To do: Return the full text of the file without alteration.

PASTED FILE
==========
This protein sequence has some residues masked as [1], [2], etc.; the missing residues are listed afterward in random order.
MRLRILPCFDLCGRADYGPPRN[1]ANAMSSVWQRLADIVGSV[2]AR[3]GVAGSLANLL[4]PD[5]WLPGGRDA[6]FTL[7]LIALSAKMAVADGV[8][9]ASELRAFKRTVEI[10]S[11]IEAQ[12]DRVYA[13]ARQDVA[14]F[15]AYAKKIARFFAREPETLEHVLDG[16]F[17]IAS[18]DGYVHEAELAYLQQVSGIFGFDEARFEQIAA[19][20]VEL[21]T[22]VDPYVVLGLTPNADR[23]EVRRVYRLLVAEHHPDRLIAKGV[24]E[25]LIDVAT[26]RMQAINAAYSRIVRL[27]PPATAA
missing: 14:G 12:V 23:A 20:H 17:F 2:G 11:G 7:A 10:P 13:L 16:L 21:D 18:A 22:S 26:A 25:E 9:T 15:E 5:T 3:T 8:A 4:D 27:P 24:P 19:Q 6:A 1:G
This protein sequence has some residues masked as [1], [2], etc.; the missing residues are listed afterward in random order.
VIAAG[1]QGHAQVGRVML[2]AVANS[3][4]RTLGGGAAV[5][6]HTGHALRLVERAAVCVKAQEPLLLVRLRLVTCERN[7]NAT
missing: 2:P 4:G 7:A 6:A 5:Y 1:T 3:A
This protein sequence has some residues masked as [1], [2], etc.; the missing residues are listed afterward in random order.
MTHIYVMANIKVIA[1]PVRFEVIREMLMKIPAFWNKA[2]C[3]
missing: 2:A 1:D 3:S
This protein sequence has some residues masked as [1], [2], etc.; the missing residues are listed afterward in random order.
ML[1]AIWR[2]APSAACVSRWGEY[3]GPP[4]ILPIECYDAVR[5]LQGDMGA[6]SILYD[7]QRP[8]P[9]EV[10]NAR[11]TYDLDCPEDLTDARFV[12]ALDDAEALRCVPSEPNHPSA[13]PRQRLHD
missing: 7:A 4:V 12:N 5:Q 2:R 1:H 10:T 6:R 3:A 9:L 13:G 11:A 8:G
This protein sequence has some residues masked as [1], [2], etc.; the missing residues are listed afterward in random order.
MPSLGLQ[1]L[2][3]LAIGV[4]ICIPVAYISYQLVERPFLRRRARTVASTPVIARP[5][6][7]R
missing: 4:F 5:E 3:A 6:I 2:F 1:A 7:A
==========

This protein sequence has some residues masked as [1], [2], etc.; the missing residues are listed afterward in random order.
MRLRILPCFDLCGRADYGPPRN[1]ANAMSSVWQRLADIVGSV[2]AR[3]GVAGSLANLL[4]PD[5]WLPGGRDA[6]FTL[7]LIALSAKMAVADGV[8][9]ASELRAFKRTVEI[10]S[11]IEAQ[12]DRVYA[13]ARQDVA[14]F[15]AYAKKIARFFAREPETLEHVLDG[16]F[17]IAS[18]DGYVHEAELAYLQQVSGIFGFDEARFEQIAA[19][20]VEL[21]T[22]VDPYVVLGLTPNADR[23]EVRRVYRLLVAEHHPDRLIAKGV[24]E[25]LIDVAT[26]RMQAINAAYSRIVRL[27]PPATAA
missing: 14:G 12:V 23:A 20:H 17:F 2:G 11:G 7:A 10:P 13:L 16:L 21:D 18:A 22:S 26:A 25:E 9:T 15:E 5:T 3:T 8:A 4:D 27:P 24:P 19:Q 6:A 1:G
This protein sequence has some residues masked as [1], [2], etc.; the missing residues are listed afterward in random order.
VIAAG[1]QGHAQVGRVML[2]AVANS[3][4]RTLGGGAAV[5][6]HTGHALRLVERAAVCVKAQEPLLLVRLRLVTCERN[7]NAT
missing: 2:P 4:G 7:A 6:A 5:Y 1:T 3:A
This protein sequence has some residues masked as [1], [2], etc.; the missing residues are listed afterward in random order.
MTHIYVMANIKVIA[1]PVRFEVIREMLMKIPAFWNKA[2]C[3]
missing: 2:A 1:D 3:S
This protein sequence has some residues masked as [1], [2], etc.; the missing residues are listed afterward in random order.
ML[1]AIWR[2]APSAACVSRWGEY[3]GPP[4]ILPIECYDAVR[5]LQGDMGA[6]SILYD[7]QRP[8]P[9]EV[10]NAR[11]TYDLDCPEDLTDARFV[12]ALDDAEALRCVPSEPNHPSA[13]PRQRLHD
missing: 7:A 4:V 12:N 5:Q 2:R 1:H 10:T 6:R 3:A 9:L 13:G 11:A 8:G
This protein sequence has some residues masked as [1], [2], etc.; the missing residues are listed afterward in random order.
MPSLGLQ[1]L[2][3]LAIGV[4]ICIPVAYISYQLVERPFLRRRARTVASTPVIARP[5][6][7]R
missing: 4:F 5:E 3:A 6:I 2:F 1:A 7:A